Ken Clarke has called on MPs to “rise above tribal arguments” to achieve a “cross-party” agreement on what sort of Brexit Theresa May should try and negotiate with Brussels.
The veteran europhile Tory MP said with Brexit, May faced a “bigger test than any prime minister has faced in my lifetime” and than the Conservatives and Labour Party should work together in the “national interest”.
“Both major parties are helplessly split on the issue,” he told BBC Radio 4’s Today programme. “The public are very disillusioned with knockabout party politics.
“I think we would restore confidence in politics if we could show that this parliament can at least function in presenting a view in the national interest which could command a majority on a cross-party basis,” he said.
“There must be a majority for something, nobody knows quite what it is. That is probably helpful,” he said.
May is coming under intense pressure to change her approach to leaving the EU, with David Cameron among those suggesting a softer stance with a greater effort to seek a consensus.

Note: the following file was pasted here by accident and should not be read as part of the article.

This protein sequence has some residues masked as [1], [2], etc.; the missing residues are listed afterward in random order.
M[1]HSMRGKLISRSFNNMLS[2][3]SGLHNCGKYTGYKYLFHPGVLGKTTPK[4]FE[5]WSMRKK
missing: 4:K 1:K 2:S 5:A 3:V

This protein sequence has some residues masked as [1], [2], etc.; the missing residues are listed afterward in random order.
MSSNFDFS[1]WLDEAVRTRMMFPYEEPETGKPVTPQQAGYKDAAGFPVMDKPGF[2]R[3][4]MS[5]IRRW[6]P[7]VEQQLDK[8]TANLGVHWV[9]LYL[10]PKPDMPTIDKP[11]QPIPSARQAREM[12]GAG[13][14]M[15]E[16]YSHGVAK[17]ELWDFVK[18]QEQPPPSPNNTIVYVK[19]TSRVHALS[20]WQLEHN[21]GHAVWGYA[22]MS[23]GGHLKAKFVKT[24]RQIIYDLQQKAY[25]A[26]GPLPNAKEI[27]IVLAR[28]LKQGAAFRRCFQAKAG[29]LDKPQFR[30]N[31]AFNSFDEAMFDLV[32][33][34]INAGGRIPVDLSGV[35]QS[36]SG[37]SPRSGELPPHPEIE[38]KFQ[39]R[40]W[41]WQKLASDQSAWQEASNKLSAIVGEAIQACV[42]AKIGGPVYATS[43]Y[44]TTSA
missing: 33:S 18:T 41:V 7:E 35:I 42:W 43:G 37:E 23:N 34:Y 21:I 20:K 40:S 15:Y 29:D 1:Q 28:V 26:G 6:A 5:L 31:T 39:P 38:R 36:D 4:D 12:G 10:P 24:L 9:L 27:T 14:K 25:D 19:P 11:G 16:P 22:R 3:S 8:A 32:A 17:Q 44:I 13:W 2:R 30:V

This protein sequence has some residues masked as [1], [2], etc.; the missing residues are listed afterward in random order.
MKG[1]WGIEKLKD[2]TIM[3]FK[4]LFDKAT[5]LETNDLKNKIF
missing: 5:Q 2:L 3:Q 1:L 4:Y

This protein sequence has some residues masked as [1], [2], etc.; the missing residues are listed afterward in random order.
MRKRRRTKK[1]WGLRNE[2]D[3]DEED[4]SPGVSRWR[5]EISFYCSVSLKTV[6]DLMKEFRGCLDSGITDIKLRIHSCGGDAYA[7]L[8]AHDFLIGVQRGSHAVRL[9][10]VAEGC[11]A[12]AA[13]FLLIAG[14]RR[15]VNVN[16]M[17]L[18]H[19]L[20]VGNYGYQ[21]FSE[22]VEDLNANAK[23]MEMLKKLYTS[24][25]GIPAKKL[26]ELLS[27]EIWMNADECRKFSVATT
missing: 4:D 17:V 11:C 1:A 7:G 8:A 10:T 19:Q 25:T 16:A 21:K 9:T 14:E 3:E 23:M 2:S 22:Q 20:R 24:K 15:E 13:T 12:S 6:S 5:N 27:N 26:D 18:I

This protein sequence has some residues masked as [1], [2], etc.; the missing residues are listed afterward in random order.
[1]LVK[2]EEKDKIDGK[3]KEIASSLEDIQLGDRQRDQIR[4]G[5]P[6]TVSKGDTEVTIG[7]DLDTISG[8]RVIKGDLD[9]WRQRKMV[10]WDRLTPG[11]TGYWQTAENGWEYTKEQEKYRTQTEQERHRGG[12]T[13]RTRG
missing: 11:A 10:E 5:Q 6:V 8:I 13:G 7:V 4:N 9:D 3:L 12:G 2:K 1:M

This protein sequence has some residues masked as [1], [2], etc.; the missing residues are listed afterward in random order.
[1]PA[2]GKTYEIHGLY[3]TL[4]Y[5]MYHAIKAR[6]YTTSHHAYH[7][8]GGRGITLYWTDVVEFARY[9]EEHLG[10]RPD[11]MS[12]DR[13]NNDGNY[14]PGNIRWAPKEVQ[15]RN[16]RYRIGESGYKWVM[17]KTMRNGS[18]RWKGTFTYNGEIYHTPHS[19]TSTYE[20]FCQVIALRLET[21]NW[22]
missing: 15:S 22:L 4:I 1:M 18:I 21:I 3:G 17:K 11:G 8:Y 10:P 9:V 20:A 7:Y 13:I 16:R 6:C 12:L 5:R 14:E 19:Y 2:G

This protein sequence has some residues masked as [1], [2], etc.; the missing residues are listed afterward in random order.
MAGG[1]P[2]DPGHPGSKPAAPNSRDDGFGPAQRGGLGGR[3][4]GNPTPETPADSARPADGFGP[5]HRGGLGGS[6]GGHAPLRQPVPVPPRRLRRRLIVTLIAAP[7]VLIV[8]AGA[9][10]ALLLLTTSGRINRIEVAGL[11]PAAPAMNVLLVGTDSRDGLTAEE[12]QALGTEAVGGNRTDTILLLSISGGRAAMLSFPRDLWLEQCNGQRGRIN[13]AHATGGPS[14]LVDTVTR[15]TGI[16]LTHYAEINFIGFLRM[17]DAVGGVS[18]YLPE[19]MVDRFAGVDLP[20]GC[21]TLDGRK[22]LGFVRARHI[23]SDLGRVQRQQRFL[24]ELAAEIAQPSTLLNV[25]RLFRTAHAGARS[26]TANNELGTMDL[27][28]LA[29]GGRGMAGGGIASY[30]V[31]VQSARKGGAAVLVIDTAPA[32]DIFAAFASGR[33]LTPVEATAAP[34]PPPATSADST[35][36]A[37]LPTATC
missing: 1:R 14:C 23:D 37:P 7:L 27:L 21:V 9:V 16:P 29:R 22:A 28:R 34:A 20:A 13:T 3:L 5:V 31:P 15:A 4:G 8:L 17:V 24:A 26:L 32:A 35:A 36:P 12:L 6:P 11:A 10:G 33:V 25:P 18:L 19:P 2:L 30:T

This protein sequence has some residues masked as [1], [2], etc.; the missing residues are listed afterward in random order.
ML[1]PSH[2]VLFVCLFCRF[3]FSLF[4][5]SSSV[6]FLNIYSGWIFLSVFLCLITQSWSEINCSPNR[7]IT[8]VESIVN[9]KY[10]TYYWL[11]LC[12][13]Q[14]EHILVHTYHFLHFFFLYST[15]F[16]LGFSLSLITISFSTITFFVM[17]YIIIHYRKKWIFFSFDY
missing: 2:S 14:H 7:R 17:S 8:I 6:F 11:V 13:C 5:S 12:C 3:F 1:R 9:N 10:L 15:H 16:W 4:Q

“It’s going to be difficult, there’s no doubt about that, but perhaps an opportunity to consult more widely with the other parties on how best we can achieve it,” he said at a conference in Poland, the Financial Times reported.
The moves on Brexit come as talks between the Tories and Democratic Unionist Party (DUP) aimed at shoring up May’s position in Parliament continue today.
The prime minister needs the votes of the 10 DUP MPs to prop up her minority administration as she hopes to steer government business - including crucial measures on Brexit - through the Commons.
Talks with the DUP to secure her government broke up on Tuesday night without an agreement, but May said the discussions had been “productive”.
Clarke told the BBC that he believed May’s position was Tory leader was safe for the moment. “I can’t see for the life of me anyone else who could conceivably take over as prime minister at the moment,” he said.
Jeremy Corbyn told Labour MPs last night that May had no mandate and no legitimacy, as he declared “we are now a government in waiting”.
He said Labour would remain on a general election footing due to the instability of the minority Tory government.